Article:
In sum, the trial court is given broad discretion in evaluating the fairness of offensive collateral estoppel, but that discretion is not unbounded. Rather, the trial court is to consider the Parklane/Tofany factors together with any other factors that bear on fairness, and determine whether the use of offensive collateral estoppel is unfair. The convicted defendant bears the burden of showing that preclusion is unfair.See footnote 3 In evaluating fairness to Tobias, none

of the Parklane/Tofany concerns applies. Tobias faced a serious criminal charge and had every incentive to defend it vigorously. There is no suggestion that full discovery was unavailable to him. The burden of proof of beyond a reasonable doubt in Tobias' criminal proceeding was higher than the preponderance of the evidence required for a civil judgment. See 47 Am. Jur. 2d Judgments § 732 (1995) (higher standard of proof and numerous procedural safeguards provide rationale for giving preclusive effect of criminal convictions in civil proceedings ). Thus, none of the policy concerns identified in Tofany or Parklane Hosiery that may limit the use of offensive collateral estoppel is evident here, and there is no other showing of unfairness in preclusion. Under these circumstances, it was an abuse of discretion to deny collateral estoppel effect to Tobias' conviction.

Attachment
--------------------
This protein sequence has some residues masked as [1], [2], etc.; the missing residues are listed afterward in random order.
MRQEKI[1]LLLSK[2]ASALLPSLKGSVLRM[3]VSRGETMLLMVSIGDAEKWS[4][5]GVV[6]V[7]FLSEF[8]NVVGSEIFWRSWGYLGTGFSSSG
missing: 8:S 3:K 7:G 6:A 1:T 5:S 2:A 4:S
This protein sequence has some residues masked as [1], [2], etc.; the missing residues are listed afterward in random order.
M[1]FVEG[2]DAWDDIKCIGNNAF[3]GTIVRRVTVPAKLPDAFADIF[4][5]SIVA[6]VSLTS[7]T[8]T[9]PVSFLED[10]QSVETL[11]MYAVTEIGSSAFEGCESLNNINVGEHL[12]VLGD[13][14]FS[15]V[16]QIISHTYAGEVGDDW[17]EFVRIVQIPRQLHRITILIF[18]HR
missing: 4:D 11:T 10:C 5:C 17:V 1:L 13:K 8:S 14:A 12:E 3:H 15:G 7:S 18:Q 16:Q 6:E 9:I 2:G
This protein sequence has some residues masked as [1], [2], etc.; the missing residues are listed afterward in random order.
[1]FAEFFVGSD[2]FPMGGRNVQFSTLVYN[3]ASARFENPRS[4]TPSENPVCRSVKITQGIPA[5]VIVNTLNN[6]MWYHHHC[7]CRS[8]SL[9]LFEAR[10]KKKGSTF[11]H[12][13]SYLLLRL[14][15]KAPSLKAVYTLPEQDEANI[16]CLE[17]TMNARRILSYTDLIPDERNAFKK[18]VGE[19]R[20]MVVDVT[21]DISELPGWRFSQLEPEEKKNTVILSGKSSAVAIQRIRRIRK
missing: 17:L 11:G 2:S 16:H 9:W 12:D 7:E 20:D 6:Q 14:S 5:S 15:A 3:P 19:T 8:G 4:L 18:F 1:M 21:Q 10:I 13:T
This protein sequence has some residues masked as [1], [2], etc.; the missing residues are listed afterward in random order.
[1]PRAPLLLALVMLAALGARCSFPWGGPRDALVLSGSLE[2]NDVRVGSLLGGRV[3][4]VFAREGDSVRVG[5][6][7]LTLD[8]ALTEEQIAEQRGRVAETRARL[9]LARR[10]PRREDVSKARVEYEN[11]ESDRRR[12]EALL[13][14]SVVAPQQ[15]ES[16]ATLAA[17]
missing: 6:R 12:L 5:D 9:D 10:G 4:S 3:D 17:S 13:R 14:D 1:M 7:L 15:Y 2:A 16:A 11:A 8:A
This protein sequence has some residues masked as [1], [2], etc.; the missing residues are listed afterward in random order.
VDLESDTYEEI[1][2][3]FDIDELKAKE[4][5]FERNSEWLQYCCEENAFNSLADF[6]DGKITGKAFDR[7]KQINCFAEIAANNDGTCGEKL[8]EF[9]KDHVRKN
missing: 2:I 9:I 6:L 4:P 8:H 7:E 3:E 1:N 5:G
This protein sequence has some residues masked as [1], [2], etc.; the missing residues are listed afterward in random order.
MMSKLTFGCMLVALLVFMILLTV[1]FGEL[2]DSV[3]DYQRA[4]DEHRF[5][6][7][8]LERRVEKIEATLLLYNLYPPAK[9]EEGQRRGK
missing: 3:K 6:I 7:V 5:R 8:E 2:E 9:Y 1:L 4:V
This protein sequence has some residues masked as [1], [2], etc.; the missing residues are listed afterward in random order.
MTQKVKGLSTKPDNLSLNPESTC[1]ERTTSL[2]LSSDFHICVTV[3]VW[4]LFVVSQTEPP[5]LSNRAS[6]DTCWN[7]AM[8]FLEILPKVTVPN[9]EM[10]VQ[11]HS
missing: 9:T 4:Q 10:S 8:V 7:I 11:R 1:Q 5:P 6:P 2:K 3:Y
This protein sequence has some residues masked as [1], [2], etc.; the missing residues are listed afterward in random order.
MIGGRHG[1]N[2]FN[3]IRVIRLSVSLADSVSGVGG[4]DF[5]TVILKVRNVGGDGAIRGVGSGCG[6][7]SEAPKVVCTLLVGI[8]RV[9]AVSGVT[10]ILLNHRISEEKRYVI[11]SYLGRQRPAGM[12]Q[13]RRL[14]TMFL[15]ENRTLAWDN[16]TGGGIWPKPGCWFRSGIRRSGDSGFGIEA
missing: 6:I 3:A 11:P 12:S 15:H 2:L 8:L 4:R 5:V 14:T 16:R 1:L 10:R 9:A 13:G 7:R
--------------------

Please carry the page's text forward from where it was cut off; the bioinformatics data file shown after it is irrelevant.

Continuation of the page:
This case is remanded with instructions to grant Doe's motion for partial summary judgment.

    SHEPARD, C.J., and DICKSON, SULLIVAN and SELBY, JJ., concur.

Footnote:     1 This section is now codified at Indiana Code § 34-39-3-1 (1998).
Footnote:     2 Some jurisdictions accept this as conclusive and hold that judgments of conviction “preclude relitigation of issues necessarily decided.” 47 Am. Jur. 2d Judgments § 733 (1995).
Footnote:     3 The Restatement states that “[a] judgment in favor of the prosecuting authority is preclusive in favor of the a third person in a civil action: (a) against the defendant in the criminal prosecution . . . .” unless the defendant lacked full and fair opportunity to litigate or other circumstances justify affording the defendant an opportunity to relitigate the issues. These circumstances include: (1) treating the issues as conclusive would be incompatible with the remedies in the action, (2) the second forum affords the party procedural opportunities the first did not, (3) the party seeking preclusion could have joined the first action, (4) the determination was inconsistent with another determination on the same issue, (5) the prior determination was

based on a compromise verdict, (6) treating the issues as conclusive will complicate the determination of issues in the second action, (7) treating it as conclusive would inappropriately foreclose application of a legal rule, and (8) other compelling circumstances. Restatement (Second) of Judgments § 85 & 29 (1982).